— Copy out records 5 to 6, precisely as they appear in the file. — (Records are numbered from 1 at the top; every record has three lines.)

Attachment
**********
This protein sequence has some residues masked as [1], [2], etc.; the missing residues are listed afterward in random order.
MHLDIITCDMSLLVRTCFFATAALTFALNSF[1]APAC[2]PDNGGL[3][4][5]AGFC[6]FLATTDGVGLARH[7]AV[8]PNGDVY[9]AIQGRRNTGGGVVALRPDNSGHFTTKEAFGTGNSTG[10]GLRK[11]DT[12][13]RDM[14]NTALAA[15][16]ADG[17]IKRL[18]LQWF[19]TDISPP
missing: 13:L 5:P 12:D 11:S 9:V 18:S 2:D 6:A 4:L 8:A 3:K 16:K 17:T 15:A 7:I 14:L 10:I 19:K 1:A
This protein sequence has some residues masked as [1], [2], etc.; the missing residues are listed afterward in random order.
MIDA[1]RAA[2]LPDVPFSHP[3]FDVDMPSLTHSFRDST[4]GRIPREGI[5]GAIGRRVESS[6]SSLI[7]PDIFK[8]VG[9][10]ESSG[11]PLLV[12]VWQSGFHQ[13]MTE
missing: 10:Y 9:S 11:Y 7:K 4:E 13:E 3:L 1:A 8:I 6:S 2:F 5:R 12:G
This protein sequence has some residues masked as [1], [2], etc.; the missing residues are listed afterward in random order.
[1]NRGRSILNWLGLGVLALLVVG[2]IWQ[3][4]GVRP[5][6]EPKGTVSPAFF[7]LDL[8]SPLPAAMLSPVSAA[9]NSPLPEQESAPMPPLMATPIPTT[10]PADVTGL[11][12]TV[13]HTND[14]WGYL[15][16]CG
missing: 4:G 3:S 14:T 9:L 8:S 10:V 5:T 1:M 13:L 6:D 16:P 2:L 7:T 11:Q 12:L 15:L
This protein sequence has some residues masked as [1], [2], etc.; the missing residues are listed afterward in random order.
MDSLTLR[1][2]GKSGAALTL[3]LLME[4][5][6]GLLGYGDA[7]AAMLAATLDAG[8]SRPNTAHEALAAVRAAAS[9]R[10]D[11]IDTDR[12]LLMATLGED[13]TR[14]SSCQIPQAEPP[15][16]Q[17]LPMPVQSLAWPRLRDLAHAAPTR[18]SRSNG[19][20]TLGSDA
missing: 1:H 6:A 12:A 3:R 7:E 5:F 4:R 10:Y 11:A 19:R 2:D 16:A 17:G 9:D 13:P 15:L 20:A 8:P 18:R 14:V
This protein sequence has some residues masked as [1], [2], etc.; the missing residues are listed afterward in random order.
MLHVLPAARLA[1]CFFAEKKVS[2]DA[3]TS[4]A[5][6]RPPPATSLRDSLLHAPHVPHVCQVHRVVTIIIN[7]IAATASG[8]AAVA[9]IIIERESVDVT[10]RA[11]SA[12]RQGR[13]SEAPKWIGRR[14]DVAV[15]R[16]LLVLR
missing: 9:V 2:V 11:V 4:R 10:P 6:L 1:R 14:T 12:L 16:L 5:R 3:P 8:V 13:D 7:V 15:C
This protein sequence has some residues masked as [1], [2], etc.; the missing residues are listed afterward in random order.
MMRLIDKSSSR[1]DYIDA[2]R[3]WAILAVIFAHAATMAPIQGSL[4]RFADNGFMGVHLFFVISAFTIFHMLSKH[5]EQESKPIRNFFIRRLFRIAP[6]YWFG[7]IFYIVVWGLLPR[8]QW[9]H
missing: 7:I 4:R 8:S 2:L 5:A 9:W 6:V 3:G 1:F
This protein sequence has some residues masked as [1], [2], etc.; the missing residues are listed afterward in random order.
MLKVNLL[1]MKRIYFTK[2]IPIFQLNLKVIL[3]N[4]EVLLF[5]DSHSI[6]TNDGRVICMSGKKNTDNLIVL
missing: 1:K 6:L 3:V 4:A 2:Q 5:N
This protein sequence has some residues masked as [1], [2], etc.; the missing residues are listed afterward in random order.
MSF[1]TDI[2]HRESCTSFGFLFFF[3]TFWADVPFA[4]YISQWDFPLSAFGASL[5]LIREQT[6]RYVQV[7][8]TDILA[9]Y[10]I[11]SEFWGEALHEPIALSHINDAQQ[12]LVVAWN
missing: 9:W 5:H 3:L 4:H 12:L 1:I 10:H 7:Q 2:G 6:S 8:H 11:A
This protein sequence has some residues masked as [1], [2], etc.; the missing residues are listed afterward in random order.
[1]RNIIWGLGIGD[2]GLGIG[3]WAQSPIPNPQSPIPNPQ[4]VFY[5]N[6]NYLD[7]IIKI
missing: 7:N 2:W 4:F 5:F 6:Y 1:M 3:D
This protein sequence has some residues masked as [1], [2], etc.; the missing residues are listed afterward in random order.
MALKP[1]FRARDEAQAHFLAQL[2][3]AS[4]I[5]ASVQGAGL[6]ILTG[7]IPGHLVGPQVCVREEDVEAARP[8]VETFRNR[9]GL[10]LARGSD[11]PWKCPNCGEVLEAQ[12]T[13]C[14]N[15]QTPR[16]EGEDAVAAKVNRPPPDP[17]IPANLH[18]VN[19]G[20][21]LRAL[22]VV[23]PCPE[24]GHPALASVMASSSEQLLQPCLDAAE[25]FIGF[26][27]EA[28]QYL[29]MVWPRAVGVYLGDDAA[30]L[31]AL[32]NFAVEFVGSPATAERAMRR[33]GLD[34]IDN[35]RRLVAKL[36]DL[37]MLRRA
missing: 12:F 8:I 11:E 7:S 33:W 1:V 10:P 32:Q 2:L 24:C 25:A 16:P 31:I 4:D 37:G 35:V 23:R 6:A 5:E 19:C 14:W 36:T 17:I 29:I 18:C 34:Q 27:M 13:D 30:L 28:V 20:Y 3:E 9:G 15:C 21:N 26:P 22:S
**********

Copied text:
This protein sequence has some residues masked as [1], [2], etc.; the missing residues are listed afterward in random order.
MLHVLPAARLA[1]CFFAEKKVS[2]DA[3]TS[4]A[5][6]RPPPATSLRDSLLHAPHVPHVCQVHRVVTIIIN[7]IAATASG[8]AAVA[9]IIIERESVDVT[10]RA[11]SA[12]RQGR[13]SEAPKWIGRR[14]DVAV[15]R[16]LLVLR
missing: 9:V 2:V 11:V 4:R 10:P 6:L 1:R 14:T 12:L 16:L 5:R 3:P 8:V 13:D 7:V 15:C
This protein sequence has some residues masked as [1], [2], etc.; the missing residues are listed afterward in random order.
MMRLIDKSSSR[1]DYIDA[2]R[3]WAILAVIFAHAATMAPIQGSL[4]RFADNGFMGVHLFFVISAFTIFHMLSKH[5]EQESKPIRNFFIRRLFRIAP[6]YWFG[7]IFYIVVWGLLPR[8]QW[9]H
missing: 7:I 4:R 8:S 2:L 5:A 9:W 6:V 3:G 1:F